St Margaret’s Anglican Girls School is focused on equipping students with the skills required for the 21st century and careers of the future, ensuring they feel empowered with the confidence, tools and knowledge to flourish in a digitised world.
Digital technologies touch our lives in almost every way, never more so than in 2020, which has brought about a rapid fire necessity for digital transformation and a steep increase in society’s use of and reliance on technology. Universally, students have participated in online learning, people have worked from home, and technology has been increasingly used to stay connected with family and friends and access everyday goods and services, such as grocery deliveries, healthcare and virtual fitness classes. 2020 has highlighted the skills and attributes required to optimise our experiences in the 21st century, including adaptability, flexibility, problem-solving, creativity and technological savvy.
The school is committed to building the digital literacy of our students and digital technologies forms part of the curriculum for even our youngest learners at St Margaret’s.
Embedding technology in key learning areas of the primary curriculum involves teaching students to use technology effectively and appropriately to access information; however, it also focuses on teaching students how devices such as iPads or computers are built, how they work, and how coding or programming instructs their function.
Digital literacy also develops many crucial transferrable life skills such as critical and logical thinking, creativity, problem-solving skills, and the ability to articulate and communicate ideas and work collaboratively with their peers.
Each week throughout Term 3, students in Year 1 are learning coding using Scratch, a visual programming language designed to help the girls develop projects such as interactive animations. This builds upon their work with Code-a-pillar in Term 2.
St Margaret’s Year 1 teacher Kylie Briggs said: “Coding is another language and introducing the girls to the basics of coding at such a young age means they will be more likely to understand the concepts. It also lays the groundwork for what they could do in the future and supports their development of problem-solving capabilities, their ability to be creative and their design thinking.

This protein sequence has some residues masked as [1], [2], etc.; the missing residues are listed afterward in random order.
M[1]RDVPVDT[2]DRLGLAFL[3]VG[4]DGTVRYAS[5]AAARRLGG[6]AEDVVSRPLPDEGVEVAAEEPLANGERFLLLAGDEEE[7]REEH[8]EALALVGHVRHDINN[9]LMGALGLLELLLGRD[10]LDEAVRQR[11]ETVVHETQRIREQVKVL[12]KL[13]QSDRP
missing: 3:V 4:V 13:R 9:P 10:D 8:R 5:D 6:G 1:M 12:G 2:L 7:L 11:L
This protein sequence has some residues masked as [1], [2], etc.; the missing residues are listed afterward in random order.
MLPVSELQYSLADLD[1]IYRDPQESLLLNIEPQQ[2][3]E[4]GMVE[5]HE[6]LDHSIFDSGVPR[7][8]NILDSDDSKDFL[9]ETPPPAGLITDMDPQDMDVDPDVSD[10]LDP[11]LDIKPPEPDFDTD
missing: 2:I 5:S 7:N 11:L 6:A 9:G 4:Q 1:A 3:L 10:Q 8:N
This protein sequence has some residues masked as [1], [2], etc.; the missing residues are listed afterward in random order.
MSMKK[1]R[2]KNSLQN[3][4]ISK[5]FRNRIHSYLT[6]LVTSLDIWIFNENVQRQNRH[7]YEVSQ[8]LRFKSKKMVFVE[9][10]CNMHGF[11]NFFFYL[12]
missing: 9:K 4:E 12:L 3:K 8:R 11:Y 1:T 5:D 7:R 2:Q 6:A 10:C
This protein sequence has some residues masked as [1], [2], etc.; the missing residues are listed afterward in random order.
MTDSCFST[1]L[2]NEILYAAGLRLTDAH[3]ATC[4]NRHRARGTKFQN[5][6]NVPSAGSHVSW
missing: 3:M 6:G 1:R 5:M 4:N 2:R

“Scratch makes coding fun by presenting the girls to the foundational elements of coding in a collaborative and engaging way,” Kylie said.
Year 1 teacher Georgi Eadie said that learning to code is also supporting the girls’ learning in other areas such as maths, reading, writing and science.
“There are links to what the girls are learning in other areas of the curriculum. For example, by the end of this term, the girls will have completed a coding project to design a maze.
“This will tie in with their learning in maths where they have been learning about directions. They will transfer this knowledge to their coding project later this term when they work on directing a character through their maze.
“In English, the girls are learning about sequencing and writing procedures. The importance of clear instructions in the correct order has become really apparent to them in their coding projects where they can see that they need the correct sequence of steps to achieve the desired outcome,” Georgi said.
The skills our Year 1s are developing through their coding lessons is equipping them for their 21st century learning journey and any future they choose.